I cant get my jack russell female to use the wee wee pads I adopted her about 4 months ago( I also have A female pit bull no problems with her) she has ruined my carpet and she know she is not suppose to go in the house she just turned 1 she has bladder problems so I want to give her the option if she can't make it out side to use the wee wee pad I've tried she dosen't seem to cartch on PLEASE HELP!!!!!!!!

April 25, 2013 | Unregistered Commenterlisa saunders

I have a 14 year old shih tzu mix that I found on the street about a year and half ago. Just recently in the past couple months he has begun to tinkle in his sleep... It's really unfortunate considering he sleeps in the bed. We take him out right before we go to sleep, but the little guy just can't seem to make it. We bought puppy pads hoping that would help but he won't use them. Even if we set him on there right when we wake up. Should we just give up and go to doggie diapers?

May 2, 2013 | Unregistered CommenterElizabeth

Hi Elizabeth - Dogs do not inherently use wee wee pads, especially if they have been trained to go outdoors. If you put some time into training him, he could potentially use them. I would suggest working on the training aspect, just in case he starts to have incontinent problems when he is awake. At night, I would use doggie diapers, since he probably does not have the bladder control to get out of bed to use the pads. In using both products, your senior pup will be covered for any time of day that he cannot make it outside. Good luck!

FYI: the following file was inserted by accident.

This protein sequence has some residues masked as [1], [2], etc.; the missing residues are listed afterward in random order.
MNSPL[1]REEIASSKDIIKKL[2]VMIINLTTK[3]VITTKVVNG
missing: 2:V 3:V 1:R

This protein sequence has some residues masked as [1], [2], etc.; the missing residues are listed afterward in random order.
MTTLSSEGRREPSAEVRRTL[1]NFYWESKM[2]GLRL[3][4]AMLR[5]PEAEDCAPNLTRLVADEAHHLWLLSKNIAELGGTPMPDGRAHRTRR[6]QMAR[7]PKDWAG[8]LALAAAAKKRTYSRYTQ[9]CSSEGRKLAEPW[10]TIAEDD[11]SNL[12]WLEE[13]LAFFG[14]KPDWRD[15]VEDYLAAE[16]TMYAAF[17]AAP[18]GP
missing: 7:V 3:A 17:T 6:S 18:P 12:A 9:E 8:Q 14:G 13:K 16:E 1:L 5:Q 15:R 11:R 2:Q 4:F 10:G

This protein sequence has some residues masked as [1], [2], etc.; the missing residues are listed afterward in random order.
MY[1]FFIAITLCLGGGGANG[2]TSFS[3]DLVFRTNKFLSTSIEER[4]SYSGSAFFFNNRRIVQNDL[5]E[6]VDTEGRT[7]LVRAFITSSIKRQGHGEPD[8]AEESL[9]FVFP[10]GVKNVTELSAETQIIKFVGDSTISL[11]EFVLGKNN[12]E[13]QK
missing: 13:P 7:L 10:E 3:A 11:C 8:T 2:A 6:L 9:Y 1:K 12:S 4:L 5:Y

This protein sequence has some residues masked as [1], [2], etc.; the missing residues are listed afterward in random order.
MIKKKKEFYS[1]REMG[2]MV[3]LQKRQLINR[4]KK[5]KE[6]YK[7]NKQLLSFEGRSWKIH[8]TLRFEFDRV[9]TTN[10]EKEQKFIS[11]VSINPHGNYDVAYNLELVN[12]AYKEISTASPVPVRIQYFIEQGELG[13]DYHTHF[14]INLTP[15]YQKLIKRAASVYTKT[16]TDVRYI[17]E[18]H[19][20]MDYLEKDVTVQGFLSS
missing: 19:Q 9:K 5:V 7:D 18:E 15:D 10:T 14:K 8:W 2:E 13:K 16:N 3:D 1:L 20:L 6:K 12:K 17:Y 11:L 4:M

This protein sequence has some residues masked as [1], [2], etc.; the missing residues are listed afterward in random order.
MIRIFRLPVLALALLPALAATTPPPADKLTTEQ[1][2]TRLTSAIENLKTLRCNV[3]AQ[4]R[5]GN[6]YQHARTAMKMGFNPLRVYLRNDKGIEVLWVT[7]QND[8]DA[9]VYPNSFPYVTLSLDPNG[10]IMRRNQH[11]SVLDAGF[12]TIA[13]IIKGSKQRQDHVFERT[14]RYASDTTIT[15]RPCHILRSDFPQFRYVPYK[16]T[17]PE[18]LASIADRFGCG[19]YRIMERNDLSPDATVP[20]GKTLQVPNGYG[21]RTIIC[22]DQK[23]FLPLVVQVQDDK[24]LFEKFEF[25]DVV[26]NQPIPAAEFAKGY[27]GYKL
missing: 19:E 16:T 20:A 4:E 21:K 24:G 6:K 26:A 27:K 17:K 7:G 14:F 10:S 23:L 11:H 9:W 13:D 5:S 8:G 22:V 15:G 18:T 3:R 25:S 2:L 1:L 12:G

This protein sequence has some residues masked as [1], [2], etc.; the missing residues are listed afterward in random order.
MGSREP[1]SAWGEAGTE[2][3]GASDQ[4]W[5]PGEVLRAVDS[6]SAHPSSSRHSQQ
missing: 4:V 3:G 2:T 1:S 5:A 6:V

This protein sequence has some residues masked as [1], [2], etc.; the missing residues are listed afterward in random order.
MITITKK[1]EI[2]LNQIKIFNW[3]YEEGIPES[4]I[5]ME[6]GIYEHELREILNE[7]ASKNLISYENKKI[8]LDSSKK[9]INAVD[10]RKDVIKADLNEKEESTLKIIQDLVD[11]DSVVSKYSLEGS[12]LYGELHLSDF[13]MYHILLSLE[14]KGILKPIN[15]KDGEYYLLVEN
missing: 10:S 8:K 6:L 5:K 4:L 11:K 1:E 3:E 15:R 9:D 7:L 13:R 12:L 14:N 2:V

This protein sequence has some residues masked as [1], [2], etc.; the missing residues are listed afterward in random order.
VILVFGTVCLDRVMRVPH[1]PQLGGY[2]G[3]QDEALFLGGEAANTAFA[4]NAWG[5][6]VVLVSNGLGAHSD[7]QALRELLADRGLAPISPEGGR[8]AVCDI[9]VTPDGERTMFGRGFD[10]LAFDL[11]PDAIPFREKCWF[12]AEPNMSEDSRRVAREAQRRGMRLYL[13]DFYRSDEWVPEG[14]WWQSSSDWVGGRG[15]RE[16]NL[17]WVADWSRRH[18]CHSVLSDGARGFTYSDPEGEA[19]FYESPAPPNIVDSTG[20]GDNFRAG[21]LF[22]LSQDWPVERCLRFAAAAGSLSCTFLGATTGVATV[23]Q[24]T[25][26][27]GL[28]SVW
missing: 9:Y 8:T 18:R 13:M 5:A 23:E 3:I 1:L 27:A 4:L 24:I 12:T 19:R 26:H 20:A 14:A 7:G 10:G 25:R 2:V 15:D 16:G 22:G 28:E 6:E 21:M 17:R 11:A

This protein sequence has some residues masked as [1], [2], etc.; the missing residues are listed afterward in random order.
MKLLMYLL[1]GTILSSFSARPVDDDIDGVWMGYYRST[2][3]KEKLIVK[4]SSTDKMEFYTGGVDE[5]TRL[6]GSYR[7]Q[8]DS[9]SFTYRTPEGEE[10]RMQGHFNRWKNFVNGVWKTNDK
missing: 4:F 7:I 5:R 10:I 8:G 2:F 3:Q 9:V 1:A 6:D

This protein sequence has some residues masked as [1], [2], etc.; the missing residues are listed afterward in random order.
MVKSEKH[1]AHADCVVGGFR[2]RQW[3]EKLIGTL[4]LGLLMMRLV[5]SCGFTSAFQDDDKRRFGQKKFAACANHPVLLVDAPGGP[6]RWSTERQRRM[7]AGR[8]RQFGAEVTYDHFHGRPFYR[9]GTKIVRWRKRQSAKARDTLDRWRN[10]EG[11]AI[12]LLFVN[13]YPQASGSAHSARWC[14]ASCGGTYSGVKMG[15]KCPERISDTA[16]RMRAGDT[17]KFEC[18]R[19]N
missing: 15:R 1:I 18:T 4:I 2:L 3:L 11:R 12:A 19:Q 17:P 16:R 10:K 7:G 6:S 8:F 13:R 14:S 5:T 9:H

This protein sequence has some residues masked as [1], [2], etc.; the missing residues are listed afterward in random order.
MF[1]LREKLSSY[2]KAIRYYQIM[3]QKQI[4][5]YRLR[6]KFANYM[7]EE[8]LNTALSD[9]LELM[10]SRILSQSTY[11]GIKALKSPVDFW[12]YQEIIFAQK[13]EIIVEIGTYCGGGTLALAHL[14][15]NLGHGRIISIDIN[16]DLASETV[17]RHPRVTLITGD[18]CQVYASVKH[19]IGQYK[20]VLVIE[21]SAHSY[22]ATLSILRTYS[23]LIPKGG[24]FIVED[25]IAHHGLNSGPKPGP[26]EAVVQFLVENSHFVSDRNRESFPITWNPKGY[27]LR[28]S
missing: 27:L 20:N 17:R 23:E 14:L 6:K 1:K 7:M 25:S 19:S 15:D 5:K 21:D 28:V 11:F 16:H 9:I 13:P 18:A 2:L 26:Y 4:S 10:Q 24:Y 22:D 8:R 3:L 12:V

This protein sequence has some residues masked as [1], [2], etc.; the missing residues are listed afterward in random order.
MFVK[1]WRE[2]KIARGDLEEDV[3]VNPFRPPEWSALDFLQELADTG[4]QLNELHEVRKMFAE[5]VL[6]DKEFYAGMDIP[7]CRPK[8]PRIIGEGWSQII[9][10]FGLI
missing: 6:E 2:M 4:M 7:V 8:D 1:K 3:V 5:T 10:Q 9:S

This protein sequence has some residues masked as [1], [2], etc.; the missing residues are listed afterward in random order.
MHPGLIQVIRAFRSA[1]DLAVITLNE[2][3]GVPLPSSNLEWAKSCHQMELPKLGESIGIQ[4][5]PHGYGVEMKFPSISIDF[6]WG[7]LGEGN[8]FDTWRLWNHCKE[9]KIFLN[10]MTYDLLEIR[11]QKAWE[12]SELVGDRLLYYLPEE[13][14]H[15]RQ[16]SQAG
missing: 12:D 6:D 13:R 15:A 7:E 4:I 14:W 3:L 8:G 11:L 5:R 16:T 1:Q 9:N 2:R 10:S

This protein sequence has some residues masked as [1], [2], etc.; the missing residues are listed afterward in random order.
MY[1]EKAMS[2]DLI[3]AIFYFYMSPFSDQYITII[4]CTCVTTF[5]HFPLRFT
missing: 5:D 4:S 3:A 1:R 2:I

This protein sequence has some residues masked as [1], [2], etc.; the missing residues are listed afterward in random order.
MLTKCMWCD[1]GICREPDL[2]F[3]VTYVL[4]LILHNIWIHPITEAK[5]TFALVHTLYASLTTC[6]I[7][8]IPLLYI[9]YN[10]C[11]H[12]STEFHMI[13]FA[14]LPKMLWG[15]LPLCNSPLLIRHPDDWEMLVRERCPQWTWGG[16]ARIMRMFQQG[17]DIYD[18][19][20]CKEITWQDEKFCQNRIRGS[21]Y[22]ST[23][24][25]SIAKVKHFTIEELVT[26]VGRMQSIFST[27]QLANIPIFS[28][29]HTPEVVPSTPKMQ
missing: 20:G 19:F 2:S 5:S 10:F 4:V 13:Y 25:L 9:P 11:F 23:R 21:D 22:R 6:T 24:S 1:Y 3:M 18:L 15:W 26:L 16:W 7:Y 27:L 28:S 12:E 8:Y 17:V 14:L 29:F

May 3, 2013 | Registered CommenterKristen Sydelko

Hi Lisa - Unfortunately, it is going to take time and training to get your Jack Russell to use wee wee pads. If you start to see her go, get her to a wee wee pad. If you know where she typically goes in the house, put wee wee pads in those locations. Make sure you are using a really good stain remover/odor remover so that she is not tempted to go in the same spots, as well. And, you might have to try diapers. It is never easy to train a dog with bladder issues, but it can be done. It just takes patience, some extra careful watching, and knowing the different signs your puppy makes right before she is about to urinate.

May 3, 2013 | Registered CommenterKristen Sydelko

Hi Katina - It is a good sign that your puppy is still using the wee wee pads, at least! I would suggest a) using a really good stain/odor remover to clean the areas she has gone on the floor and b) watch to see if there are any particular areas that your puppy prefers to use over other spots and put the wee wee pads in those places. Outside, dogs like to choose their own urination spots for some reason or another. It is probably the case indoors, as well. If one of her "favorite" spots is not ideal for your household, using an odor remover and potentially a boundary spray might work. However, the best way to prevent accidents on your floor is to put wee wee pads where your dog thinks in the best spot.

May 3, 2013 | Registered CommenterKristen Sydelko